WASHINGTON — The White House declared Tuesday it will halt any and all cooperation with what it termed the “illegitimate” impeachment probe by House Democrats, sharpening the constitutional clash between President Donald Trump and Congress.

Trump attorneys sent a lengthy letter to House leaders bluntly stating White House refusal to participate in the inquiry that was given a boost by last week’s release of a whistleblower’s complaint that the president sought political favors from Ukraine.

“Given that your inquiry lacks any legitimate constitutional foundation, any pretense of fairness, or even the most elementary due process protections, the Executive Branch cannot be expected to participate in it,” White House Counsel Pat Cipollone wrote.

That means no additional witnesses under administration purview will be permitted to appear in front of Congress or comply with document requests, a senior official said.

The White House is objecting that the House has not voted to begin an impeachment investigation into Trump. It also claims that Trump’s due process rights are being violated.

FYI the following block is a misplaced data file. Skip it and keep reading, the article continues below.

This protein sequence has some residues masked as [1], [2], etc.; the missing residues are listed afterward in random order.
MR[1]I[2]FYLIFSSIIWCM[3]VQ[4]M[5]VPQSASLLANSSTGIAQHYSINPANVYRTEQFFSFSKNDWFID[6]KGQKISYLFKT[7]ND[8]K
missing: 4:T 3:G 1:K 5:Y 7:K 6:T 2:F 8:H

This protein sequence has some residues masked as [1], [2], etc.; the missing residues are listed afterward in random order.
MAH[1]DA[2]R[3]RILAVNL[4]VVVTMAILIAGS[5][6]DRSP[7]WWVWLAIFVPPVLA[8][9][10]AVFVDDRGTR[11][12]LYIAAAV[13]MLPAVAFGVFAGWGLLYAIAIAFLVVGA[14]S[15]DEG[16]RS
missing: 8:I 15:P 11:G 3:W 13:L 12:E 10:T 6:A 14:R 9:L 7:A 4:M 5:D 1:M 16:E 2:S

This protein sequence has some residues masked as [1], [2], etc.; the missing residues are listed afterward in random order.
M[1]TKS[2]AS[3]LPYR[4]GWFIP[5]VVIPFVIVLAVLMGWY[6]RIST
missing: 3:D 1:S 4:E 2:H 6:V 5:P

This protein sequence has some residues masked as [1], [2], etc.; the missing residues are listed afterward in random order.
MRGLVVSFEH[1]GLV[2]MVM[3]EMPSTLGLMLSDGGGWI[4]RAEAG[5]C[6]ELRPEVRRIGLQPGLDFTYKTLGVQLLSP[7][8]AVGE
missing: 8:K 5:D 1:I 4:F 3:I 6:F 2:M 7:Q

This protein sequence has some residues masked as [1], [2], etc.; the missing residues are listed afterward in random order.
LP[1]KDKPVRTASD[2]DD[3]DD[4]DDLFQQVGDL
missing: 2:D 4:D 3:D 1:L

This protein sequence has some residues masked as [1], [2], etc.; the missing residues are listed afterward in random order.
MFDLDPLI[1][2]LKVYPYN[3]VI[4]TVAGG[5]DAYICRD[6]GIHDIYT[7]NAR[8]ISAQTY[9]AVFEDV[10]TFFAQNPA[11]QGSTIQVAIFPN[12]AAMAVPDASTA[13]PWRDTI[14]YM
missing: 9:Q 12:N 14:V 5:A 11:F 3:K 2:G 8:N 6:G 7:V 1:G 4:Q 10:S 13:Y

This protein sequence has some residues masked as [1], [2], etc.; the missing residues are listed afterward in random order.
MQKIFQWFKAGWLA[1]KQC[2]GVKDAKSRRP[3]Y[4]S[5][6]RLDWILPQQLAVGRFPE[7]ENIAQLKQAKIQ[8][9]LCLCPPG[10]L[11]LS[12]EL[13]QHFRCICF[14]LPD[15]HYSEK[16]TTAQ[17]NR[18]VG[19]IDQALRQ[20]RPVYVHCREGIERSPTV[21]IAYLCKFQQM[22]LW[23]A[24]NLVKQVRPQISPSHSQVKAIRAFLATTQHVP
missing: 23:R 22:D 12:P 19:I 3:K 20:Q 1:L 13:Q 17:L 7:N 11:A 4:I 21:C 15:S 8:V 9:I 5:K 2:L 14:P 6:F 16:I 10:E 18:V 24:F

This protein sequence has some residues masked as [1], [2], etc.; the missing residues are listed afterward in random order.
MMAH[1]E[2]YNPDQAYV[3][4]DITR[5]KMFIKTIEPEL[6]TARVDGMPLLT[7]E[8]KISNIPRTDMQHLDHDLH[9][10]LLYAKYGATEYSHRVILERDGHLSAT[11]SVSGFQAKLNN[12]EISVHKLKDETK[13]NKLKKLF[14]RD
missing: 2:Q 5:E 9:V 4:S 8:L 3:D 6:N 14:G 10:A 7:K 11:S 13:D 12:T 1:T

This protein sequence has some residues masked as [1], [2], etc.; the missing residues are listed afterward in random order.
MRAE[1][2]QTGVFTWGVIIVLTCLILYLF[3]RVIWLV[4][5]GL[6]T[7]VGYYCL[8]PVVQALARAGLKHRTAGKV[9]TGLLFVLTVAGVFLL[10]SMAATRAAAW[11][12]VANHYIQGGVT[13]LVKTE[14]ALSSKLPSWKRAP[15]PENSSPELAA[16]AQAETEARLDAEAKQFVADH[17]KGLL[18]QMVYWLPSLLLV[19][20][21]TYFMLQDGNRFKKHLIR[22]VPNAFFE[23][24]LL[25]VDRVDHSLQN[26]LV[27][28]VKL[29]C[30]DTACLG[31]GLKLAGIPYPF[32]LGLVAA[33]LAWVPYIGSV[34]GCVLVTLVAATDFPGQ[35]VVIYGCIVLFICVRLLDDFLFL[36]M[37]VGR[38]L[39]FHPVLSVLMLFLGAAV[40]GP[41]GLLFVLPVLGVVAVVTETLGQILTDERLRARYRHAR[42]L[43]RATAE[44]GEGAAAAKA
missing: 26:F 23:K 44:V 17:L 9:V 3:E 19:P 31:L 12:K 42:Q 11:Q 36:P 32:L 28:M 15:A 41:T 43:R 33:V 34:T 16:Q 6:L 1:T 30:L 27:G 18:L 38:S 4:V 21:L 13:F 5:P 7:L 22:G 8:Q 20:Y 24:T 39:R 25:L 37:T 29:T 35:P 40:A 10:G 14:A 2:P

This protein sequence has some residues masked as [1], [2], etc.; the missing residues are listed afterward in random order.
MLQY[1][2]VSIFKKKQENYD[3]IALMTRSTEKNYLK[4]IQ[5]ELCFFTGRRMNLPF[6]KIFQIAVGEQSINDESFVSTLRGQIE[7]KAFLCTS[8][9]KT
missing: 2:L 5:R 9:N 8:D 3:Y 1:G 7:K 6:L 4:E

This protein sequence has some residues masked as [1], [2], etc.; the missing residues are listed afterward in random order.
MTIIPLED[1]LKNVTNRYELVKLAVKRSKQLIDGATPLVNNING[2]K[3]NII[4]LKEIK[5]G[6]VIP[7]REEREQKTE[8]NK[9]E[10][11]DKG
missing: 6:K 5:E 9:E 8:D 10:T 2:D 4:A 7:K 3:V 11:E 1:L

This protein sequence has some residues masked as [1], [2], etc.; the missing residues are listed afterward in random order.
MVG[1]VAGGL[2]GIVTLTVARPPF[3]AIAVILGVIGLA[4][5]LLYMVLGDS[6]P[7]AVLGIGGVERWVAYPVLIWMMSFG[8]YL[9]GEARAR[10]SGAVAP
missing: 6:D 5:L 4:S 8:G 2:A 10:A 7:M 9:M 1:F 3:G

House intelligence committee Chairman Adam Schiff tweeted in response that Trump’s refusal to cooperate with the inquiry signals an attitude that “the president is above the law.”

“The Constitution says otherwise,” he asserted.

House Speaker Nancy Pelosi has insisted the House is well within its rules to conduct oversight of the executive branch under the Constitution regardless of a formal impeachment inquiry vote.

“Mr. President, you are not above the law,” Pelosi said in a statement Tuesday night. “You will be held accountable.”

The Constitution states the House has the sole power of impeachment, and that the Senate has the sole power to conduct impeachment trials. It specifies that a president can be removed from office for “treason, bribery, or other high crimes and misdemeanors,” if supported by a two-thirds Senate vote. But it offers little guidance beyond that on proceedings.

The White House letter marks the beginning of a new all-out strategy to counter the impeachment threat to Trump. Aides have been honing their approach after two weeks of what allies have described as a listless and unfocused response to the probe.

The president himself is sticking with the same Trump-as-victim rhetoric he has used for more than a year.

“People understand that it’s a fraud. It’s a scam. It’s a witch hunt,” he said on Monday. “I think it makes it harder to do my job. But I do my job, and I do it better than anybody has done it for the first two and half years.”